The web browser battle has been raging for decades. The feud between Internet Explorer and Netscape has long since passed, and now we’re dealing with a much larger field of competition. Today, there are at least four browsers vying for domination, and we’ve broken down each one by its pros and cons.
Filling out web forms often seems like an unbearably monotonous obstacle that gets in the way of online shopping, booking a plane ticket, and doing other types of online registration. With many of today’s transactions done online, people have become accustomed to relying on their browsers’ autofill function to save time.
You may have mixed feelings about ad blockers. On one hand, you may love that they create a smoother browsing experience. And on the other, you may cringe knowing that other Internet users are likely blocking ads your business is creating. So with the upcoming release of Opera’s native ad blocker, business owners are likely to have mixed feelings.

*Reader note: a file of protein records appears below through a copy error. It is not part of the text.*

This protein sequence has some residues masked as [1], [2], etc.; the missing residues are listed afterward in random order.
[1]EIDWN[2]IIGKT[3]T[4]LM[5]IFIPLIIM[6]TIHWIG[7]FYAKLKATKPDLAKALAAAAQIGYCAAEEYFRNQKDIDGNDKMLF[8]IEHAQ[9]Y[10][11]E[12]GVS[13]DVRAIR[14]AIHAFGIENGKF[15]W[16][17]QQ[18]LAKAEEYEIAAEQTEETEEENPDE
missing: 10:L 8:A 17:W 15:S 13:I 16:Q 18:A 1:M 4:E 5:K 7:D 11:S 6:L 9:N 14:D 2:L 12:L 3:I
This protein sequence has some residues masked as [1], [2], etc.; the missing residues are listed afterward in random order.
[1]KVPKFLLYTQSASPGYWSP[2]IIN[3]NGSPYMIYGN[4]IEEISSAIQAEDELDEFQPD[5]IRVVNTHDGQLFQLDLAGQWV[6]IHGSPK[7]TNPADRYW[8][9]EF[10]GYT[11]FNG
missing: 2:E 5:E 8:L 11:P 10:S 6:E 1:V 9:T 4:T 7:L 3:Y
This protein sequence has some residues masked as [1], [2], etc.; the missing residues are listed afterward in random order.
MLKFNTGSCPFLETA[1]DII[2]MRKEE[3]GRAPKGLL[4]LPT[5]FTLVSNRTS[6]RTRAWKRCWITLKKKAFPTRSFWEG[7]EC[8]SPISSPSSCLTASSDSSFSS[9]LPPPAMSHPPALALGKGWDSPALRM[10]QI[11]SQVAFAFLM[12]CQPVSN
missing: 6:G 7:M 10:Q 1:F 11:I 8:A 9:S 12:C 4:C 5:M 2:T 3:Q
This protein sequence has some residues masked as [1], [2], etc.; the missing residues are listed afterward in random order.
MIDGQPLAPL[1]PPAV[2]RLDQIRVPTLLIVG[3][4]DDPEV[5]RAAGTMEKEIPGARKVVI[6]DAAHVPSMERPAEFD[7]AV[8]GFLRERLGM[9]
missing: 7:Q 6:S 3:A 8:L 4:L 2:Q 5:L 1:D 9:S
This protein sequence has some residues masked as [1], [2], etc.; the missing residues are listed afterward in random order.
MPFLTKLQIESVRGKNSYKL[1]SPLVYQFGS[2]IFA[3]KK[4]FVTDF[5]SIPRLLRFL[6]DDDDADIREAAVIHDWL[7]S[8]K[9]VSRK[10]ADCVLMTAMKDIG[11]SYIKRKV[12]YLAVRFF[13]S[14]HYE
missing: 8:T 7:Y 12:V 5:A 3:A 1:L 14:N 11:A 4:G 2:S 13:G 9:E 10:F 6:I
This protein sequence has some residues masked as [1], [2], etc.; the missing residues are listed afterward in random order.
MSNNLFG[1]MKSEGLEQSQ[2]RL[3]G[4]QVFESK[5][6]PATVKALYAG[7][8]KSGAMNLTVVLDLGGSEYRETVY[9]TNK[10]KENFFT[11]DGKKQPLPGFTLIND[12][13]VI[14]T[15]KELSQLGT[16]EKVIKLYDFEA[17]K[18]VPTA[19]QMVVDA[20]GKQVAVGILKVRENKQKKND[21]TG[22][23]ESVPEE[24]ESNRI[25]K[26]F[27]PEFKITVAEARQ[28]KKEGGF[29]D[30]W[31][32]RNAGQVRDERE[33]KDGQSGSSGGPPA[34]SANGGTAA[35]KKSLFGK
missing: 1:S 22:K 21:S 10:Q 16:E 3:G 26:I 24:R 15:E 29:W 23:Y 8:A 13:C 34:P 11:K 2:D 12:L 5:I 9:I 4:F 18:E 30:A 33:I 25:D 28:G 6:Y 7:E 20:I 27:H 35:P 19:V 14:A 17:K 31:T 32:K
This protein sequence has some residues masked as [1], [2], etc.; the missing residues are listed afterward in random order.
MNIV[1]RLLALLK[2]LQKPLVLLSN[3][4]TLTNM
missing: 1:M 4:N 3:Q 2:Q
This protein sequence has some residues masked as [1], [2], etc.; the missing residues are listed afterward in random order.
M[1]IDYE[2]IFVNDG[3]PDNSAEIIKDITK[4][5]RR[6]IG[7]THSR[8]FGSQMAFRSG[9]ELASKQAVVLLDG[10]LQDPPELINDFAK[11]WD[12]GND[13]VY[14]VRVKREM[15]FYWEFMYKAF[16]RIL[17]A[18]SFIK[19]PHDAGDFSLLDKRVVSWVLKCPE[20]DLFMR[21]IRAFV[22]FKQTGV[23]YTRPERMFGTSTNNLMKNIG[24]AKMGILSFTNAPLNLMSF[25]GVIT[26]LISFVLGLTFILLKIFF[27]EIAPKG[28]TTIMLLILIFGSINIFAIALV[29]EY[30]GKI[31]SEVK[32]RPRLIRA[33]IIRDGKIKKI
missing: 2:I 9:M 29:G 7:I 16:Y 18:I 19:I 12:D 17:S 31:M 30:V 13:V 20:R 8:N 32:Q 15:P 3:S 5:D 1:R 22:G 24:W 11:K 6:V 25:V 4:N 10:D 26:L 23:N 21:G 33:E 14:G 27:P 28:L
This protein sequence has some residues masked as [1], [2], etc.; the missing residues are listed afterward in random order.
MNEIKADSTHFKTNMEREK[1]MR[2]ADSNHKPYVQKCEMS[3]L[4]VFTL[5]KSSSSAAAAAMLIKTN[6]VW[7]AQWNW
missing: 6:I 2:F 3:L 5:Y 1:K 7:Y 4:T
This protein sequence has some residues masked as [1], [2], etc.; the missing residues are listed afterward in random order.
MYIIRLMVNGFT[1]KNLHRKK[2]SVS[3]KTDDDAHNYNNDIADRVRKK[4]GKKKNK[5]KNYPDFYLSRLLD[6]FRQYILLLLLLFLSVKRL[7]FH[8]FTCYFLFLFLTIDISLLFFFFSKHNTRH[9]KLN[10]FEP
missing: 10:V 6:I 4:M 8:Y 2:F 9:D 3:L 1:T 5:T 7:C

Unreliable browsers cause headaches. And in the case of the iPhone, the world’s most popular browser (Google Chrome) has been anything but reliable. With constant crashes, many Google Chrome fans have become frustrated and reluctantly switched to Safari.
Many companies take security very seriously. The security of a company’s technology has become major news in the past few years, with numerous companies having data exposed. Recently, the tides turned slightly — Google was caught bypassing the security settings of Safari, the default browser used by Apple’s products.
Ever surfed for the number of a pizza place on your iPhone and just wanted to dial the phone number straight from the webpage? If you are using the default browser on your iPhone, which is Safari, that’s no problem at all.
Safari automatically converts numbers that look like phone numbers into links.